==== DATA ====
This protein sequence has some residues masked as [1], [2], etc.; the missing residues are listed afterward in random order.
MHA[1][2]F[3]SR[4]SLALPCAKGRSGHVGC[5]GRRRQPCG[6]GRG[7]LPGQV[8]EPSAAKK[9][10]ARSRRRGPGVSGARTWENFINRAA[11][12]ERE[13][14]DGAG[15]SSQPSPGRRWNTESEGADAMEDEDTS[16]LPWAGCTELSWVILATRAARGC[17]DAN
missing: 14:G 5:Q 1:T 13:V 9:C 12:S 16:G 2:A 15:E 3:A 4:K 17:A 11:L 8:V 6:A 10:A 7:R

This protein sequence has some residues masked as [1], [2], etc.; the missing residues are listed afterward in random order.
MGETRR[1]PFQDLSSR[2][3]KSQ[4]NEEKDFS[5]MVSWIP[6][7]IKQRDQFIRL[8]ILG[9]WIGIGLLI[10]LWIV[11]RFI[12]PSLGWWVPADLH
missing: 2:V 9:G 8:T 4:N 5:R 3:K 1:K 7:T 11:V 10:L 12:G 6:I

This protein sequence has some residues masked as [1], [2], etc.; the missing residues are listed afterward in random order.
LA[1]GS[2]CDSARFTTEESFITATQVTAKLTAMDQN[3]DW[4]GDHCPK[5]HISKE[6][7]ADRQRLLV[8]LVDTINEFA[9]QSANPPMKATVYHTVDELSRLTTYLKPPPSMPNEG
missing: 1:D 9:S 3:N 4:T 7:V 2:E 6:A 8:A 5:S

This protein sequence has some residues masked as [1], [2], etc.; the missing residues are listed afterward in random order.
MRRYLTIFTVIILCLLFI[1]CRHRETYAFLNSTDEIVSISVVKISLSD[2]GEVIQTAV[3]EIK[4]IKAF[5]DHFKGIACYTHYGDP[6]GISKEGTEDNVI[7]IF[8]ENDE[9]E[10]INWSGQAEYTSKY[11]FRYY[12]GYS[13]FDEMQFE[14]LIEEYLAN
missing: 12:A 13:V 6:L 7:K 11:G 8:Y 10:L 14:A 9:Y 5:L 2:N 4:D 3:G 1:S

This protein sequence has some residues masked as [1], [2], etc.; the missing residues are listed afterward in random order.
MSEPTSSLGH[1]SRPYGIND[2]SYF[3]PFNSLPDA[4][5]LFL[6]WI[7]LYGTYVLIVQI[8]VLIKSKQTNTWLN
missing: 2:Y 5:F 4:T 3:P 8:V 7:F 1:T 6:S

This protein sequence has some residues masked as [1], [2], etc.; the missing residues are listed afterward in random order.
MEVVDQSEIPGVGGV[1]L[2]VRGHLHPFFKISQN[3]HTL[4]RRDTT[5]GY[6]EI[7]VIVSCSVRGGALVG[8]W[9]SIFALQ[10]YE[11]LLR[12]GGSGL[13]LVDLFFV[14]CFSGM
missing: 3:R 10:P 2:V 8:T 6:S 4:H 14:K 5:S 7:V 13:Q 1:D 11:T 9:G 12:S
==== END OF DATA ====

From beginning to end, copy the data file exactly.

This protein sequence has some residues masked as [1], [2], etc.; the missing residues are listed afterward in random order.
MHA[1][2]F[3]SR[4]SLALPCAKGRSGHVGC[5]GRRRQPCG[6]GRG[7]LPGQV[8]EPSAAKK[9][10]ARSRRRGPGVSGARTWENFINRAA[11][12]ERE[13][14]DGAG[15]SSQPSPGRRWNTESEGADAMEDEDTS[16]LPWAGCTELSWVILATRAARGC[17]DAN
missing: 14:G 5:Q 1:T 13:V 9:C 12:S 16:G 2:A 15:E 3:A 4:K 17:A 11:L 8:V 6:A 10:A 7:R

This protein sequence has some residues masked as [1], [2], etc.; the missing residues are listed afterward in random order.
MGETRR[1]PFQDLSSR[2][3]KSQ[4]NEEKDFS[5]MVSWIP[6][7]IKQRDQFIRL[8]ILG[9]WIGIGLLI[10]LWIV[11]RFI[12]PSLGWWVPADLH
missing: 2:V 9:G 8:T 4:N 5:R 3:K 1:K 7:T 11:V 10:L 12:G 6:I

This protein sequence has some residues masked as [1], [2], etc.; the missing residues are listed afterward in random order.
LA[1]GS[2]CDSARFTTEESFITATQVTAKLTAMDQN[3]DW[4]GDHCPK[5]HISKE[6][7]ADRQRLLV[8]LVDTINEFA[9]QSANPPMKATVYHTVDELSRLTTYLKPPPSMPNEG
missing: 1:D 9:S 3:N 4:T 7:V 2:E 6:A 8:A 5:S

This protein sequence has some residues masked as [1], [2], etc.; the missing residues are listed afterward in random order.
MRRYLTIFTVIILCLLFI[1]CRHRETYAFLNSTDEIVSISVVKISLSD[2]GEVIQTAV[3]EIK[4]IKAF[5]DHFKGIACYTHYGDP[6]GISKEGTEDNVI[7]IF[8]ENDE[9]E[10]INWSGQAEYTSKY[11]FRYY[12]GYS[13]FDEMQFE[14]LIEEYLAN
missing: 12:A 13:V 6:L 7:K 11:G 8:Y 10:L 14:A 9:Y 5:L 2:N 4:D 3:G 1:S

This protein sequence has some residues masked as [1], [2], etc.; the missing residues are listed afterward in random order.
MSEPTSSLGH[1]SRPYGIND[2]SYF[3]PFNSLPDA[4][5]LFL[6]WI[7]LYGTYVLIVQI[8]VLIKSKQTNTWLN
missing: 2:Y 5:F 4:T 3:P 8:V 7:F 1:T 6:S

This protein sequence has some residues masked as [1], [2], etc.; the missing residues are listed afterward in random order.
MEVVDQSEIPGVGGV[1]L[2]VRGHLHPFFKISQN[3]HTL[4]RRDTT[5]GY[6]EI[7]VIVSCSVRGGALVG[8]W[9]SIFALQ[10]YE[11]LLR[12]GGSGL[13]LVDLFFV[14]CFSGM
missing: 3:R 10:P 2:V 8:T 6:S 4:H 14:K 5:S 7:V 13:Q 1:D 11:T 9:G 12:S